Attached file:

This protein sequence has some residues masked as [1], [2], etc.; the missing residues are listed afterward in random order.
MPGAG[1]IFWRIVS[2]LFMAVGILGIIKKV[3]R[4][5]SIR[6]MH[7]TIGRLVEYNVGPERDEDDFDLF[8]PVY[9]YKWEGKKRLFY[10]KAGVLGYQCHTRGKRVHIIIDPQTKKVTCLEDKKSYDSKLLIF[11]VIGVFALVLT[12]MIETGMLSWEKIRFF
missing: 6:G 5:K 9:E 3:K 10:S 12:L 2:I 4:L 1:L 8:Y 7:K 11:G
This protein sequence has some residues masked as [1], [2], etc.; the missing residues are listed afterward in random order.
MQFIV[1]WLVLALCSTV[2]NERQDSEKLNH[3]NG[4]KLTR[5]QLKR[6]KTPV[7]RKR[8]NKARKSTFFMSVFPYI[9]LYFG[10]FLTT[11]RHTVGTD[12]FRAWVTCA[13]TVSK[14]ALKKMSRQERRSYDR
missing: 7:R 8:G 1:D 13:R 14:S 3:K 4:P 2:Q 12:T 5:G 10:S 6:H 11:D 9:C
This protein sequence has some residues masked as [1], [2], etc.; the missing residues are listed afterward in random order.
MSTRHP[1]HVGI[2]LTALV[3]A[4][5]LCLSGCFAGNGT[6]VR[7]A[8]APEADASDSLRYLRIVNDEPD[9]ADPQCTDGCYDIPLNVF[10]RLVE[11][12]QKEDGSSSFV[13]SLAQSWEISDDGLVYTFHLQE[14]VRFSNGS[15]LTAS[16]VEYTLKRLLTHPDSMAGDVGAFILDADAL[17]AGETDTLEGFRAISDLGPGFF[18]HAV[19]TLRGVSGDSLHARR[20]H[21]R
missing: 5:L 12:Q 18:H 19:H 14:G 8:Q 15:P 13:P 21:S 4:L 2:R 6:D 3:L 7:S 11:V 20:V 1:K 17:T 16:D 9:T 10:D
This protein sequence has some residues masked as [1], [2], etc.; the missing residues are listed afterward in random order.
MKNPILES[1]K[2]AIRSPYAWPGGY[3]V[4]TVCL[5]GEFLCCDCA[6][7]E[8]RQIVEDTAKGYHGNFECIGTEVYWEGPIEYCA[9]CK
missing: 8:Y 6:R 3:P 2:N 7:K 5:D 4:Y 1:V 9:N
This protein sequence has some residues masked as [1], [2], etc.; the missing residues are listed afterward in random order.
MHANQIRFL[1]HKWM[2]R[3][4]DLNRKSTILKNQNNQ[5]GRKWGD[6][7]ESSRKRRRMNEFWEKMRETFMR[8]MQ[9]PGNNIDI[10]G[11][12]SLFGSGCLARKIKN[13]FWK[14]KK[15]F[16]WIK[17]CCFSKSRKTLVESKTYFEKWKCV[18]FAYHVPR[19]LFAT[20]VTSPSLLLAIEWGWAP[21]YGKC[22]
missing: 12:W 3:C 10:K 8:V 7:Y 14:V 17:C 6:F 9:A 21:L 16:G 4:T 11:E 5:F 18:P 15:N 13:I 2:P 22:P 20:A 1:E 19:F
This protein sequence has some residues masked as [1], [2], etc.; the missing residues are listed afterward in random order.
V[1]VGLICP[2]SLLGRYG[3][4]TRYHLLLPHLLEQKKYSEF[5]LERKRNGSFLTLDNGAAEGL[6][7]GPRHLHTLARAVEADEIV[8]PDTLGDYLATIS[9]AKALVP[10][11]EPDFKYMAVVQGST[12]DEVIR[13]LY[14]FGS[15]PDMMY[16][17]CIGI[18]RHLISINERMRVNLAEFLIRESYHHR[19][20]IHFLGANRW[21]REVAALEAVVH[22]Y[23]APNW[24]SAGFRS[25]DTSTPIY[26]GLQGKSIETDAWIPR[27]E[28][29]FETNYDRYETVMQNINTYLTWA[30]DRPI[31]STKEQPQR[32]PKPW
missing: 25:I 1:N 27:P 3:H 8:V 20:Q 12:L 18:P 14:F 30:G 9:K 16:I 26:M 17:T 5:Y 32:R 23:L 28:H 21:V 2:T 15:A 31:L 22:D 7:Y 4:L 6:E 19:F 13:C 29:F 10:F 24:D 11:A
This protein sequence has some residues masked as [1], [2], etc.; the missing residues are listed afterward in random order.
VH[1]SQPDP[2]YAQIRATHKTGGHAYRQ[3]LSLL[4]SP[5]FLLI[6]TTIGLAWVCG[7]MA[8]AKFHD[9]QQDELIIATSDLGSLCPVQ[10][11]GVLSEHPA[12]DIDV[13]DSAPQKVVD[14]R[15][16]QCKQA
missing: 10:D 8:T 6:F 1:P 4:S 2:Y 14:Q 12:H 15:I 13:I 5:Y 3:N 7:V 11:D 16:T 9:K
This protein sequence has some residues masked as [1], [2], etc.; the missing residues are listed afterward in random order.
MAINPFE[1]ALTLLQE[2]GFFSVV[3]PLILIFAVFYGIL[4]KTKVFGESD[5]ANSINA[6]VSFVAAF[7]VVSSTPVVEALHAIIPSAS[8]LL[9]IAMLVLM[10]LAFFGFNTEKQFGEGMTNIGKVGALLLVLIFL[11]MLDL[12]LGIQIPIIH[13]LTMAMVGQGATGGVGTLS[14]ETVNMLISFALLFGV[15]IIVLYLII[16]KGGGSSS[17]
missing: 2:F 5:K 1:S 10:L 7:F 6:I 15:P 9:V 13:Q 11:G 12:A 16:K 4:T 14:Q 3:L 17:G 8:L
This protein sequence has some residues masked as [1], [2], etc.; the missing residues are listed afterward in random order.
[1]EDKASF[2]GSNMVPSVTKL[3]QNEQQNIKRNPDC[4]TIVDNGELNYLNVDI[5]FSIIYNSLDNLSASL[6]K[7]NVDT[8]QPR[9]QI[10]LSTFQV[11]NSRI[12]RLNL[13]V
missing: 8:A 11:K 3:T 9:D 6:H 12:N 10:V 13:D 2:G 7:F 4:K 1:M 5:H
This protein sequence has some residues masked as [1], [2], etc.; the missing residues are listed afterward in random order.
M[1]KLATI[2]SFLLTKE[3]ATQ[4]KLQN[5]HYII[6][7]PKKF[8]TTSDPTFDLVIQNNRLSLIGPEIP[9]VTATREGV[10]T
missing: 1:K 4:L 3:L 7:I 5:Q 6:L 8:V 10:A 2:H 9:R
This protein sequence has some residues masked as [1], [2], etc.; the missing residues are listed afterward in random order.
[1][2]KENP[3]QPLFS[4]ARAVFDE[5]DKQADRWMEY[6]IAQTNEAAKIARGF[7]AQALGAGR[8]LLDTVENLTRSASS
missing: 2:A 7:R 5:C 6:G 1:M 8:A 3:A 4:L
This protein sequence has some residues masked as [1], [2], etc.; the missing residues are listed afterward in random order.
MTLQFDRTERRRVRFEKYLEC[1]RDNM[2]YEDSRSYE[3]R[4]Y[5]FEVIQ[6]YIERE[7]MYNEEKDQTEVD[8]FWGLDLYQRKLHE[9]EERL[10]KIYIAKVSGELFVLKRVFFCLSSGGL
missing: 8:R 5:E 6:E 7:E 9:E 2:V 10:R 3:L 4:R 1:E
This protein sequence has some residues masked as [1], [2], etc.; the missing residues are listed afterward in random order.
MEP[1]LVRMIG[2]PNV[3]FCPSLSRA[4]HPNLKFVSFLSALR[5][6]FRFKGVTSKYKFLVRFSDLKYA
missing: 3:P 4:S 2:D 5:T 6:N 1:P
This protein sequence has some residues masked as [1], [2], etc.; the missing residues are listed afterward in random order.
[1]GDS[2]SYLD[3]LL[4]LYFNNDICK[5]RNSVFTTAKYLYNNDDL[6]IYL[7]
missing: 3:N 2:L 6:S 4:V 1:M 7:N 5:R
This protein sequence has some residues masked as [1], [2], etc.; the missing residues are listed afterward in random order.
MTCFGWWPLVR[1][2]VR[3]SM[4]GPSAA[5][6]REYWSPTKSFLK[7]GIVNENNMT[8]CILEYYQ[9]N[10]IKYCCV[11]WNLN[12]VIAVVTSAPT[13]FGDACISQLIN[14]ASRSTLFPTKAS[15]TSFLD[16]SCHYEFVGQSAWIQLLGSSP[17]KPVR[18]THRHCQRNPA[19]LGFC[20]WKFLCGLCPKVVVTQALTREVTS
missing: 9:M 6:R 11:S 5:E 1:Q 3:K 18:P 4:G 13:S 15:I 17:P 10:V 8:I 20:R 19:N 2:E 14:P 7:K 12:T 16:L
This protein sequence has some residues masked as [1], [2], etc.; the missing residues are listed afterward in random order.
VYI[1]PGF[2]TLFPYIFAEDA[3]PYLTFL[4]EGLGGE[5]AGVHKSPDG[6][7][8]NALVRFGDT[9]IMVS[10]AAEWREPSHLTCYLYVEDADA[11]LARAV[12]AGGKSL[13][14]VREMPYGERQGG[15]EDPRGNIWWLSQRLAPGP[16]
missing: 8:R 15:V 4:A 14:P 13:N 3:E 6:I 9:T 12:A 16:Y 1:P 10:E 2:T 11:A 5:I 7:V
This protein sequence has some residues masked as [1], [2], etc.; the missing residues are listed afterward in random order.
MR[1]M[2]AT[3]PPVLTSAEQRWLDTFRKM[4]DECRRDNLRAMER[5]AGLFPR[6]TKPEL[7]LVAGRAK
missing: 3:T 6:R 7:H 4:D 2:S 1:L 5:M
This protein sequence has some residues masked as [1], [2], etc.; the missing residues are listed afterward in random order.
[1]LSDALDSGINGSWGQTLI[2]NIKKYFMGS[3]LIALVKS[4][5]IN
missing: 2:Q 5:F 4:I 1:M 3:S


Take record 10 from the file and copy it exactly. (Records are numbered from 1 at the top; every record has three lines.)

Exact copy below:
This protein sequence has some residues masked as [1], [2], etc.; the missing residues are listed afterward in random order.
M[1]KLATI[2]SFLLTKE[3]ATQ[4]KLQN[5]HYII[6][7]PKKF[8]TTSDPTFDLVIQNNRLSLIGPEIP[9]VTATREGV[10]T
missing: 1:K 4:L 3:L 7:I 5:Q 6:L 8:V 10:A 2:H 9:R